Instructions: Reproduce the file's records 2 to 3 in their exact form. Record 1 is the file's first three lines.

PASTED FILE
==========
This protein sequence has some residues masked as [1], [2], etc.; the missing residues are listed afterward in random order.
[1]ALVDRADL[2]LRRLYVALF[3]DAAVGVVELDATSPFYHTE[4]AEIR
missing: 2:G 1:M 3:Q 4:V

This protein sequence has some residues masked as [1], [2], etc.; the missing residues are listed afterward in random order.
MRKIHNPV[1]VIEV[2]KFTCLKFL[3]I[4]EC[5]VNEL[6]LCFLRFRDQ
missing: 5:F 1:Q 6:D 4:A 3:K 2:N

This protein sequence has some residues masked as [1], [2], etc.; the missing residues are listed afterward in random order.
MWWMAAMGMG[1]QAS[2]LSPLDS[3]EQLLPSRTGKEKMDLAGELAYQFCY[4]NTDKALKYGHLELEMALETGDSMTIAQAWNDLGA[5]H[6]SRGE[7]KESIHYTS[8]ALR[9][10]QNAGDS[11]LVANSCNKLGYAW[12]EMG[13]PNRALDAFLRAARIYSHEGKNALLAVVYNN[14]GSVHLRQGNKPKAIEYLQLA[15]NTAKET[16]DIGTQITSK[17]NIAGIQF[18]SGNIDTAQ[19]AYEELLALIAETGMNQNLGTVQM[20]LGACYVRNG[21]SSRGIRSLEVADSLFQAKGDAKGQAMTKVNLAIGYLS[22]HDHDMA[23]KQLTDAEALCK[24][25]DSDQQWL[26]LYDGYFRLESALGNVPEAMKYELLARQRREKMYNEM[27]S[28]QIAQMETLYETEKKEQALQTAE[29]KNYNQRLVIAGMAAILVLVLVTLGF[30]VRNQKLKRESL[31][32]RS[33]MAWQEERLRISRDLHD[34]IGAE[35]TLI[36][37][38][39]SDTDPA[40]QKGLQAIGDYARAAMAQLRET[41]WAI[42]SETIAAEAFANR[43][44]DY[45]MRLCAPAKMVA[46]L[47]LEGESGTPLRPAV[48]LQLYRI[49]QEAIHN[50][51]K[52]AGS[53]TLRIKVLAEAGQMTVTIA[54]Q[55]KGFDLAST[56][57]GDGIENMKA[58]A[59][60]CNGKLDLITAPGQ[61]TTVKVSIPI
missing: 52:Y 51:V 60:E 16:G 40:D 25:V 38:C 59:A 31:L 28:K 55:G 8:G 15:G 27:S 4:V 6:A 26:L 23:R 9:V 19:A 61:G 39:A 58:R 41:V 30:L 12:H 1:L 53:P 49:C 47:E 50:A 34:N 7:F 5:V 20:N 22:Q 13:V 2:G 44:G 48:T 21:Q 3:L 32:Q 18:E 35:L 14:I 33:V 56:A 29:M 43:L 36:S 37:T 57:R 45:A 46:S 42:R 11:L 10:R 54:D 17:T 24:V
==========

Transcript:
This protein sequence has some residues masked as [1], [2], etc.; the missing residues are listed afterward in random order.
MRKIHNPV[1]VIEV[2]KFTCLKFL[3]I[4]EC[5]VNEL[6]LCFLRFRDQ
missing: 5:F 1:Q 6:D 4:A 3:K 2:N

This protein sequence has some residues masked as [1], [2], etc.; the missing residues are listed afterward in random order.
MWWMAAMGMG[1]QAS[2]LSPLDS[3]EQLLPSRTGKEKMDLAGELAYQFCY[4]NTDKALKYGHLELEMALETGDSMTIAQAWNDLGA[5]H[6]SRGE[7]KESIHYTS[8]ALR[9][10]QNAGDS[11]LVANSCNKLGYAW[12]EMG[13]PNRALDAFLRAARIYSHEGKNALLAVVYNN[14]GSVHLRQGNKPKAIEYLQLA[15]NTAKET[16]DIGTQITSK[17]NIAGIQF[18]SGNIDTAQ[19]AYEELLALIAETGMNQNLGTVQM[20]LGACYVRNG[21]SSRGIRSLEVADSLFQAKGDAKGQAMTKVNLAIGYLS[22]HDHDMA[23]KQLTDAEALCK[24][25]DSDQQWL[26]LYDGYFRLESALGNVPEAMKYELLARQRREKMYNEM[27]S[28]QIAQMETLYETEKKEQALQTAE[29]KNYNQRLVIAGMAAILVLVLVTLGF[30]VRNQKLKRESL[31][32]RS[33]MAWQEERLRISRDLHD[34]IGAE[35]TLI[36][37][38][39]SDTDPA[40]QKGLQAIGDYARAAMAQLRET[41]WAI[42]SETIAAEAFANR[43][44]DY[45]MRLCAPAKMVA[46]L[47]LEGESGTPLRPAV[48]LQLYRI[49]QEAIHN[50][51]K[52]AGS[53]TLRIKVLAEAGQMTVTIA[54]Q[55]KGFDLAST[56][57]GDGIENMKA[58]A[59][60]CNGKLDLITAPGQ[61]TTVKVSIPI
missing: 52:Y 51:V 60:E 16:G 40:D 25:V 38:C 59:A 31:L 28:K 55:G 8:G 15:G 27:S 4:V 6:A 26:L 23:R 9:V 19:A 61:G 39:A 58:R 41:V 30:L 12:H 1:L 53:P 49:C 47:E 50:A 34:N 7:F 5:V 20:N 22:Q 13:V 2:G 44:G 48:T 21:Q 3:L 32:Q 18:E 35:L 14:I 33:V 56:A 29:M 43:L 36:S 37:T 57:R 45:A 46:S 42:R 11:L 10:R 54:D 17:T 24:V